At the Florida spa where New England Patriots owner Robert Kraft was charged with soliciting prostitution, masseuse Lei Chen was charged with offering to commit it. Like Kraft, Chen allegedly was caught engaging in sex acts via surveillance cameras police installed inside the Jupiter, Fl., spa. Chen was charged with a felony. Police seized her savings and sent her to jail, where she spent more than 14 weeks, the Boston Globe reports. Kraft was charged with two misdemeanors and never set foot in court, let alone jail. The high-powered legal team he dispatched to squelch the charges won a ruling suppressing the video evidence, which is being appealed. His success could pave the way to freedom for 200 other men accused of paying for sex in 10 day spas. Chen is not free. When she posted bail on prostitution charges, she was transferred to ICE custody.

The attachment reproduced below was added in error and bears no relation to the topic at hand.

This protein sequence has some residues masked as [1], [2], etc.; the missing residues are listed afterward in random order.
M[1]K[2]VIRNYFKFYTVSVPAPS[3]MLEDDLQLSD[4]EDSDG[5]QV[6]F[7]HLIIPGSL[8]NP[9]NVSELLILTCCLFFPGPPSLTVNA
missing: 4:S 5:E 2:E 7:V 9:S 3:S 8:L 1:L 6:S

When the case started, Florida authorities were adamant about who deserved blame. Martin County Sheriff William Snyder portrayed most of the women peddling prostitution at day spas as victims, calling the men who hired them “monsters.” Yet only 40 of 246 men charged with solicitation accepted the consequences and begun community service and education programs. Most are resisting charges or piggybacking off the work of Kraft’s legal team. Sixteen women were charged with felonies. The international crime ring that police aimed to take down never materialized. Only one of the women professed to be a victim of sex trafficking. “This is a situation where law enforcement has egg all over their face. Somebody’s got to go down for this. And it’s going to be the women,” said Amy Farrell, a Northeastern University criminologist. In the end, the case may send the exact opposite of its intended message, reassuring men that they won’t be blamed for sex crimes. Women will.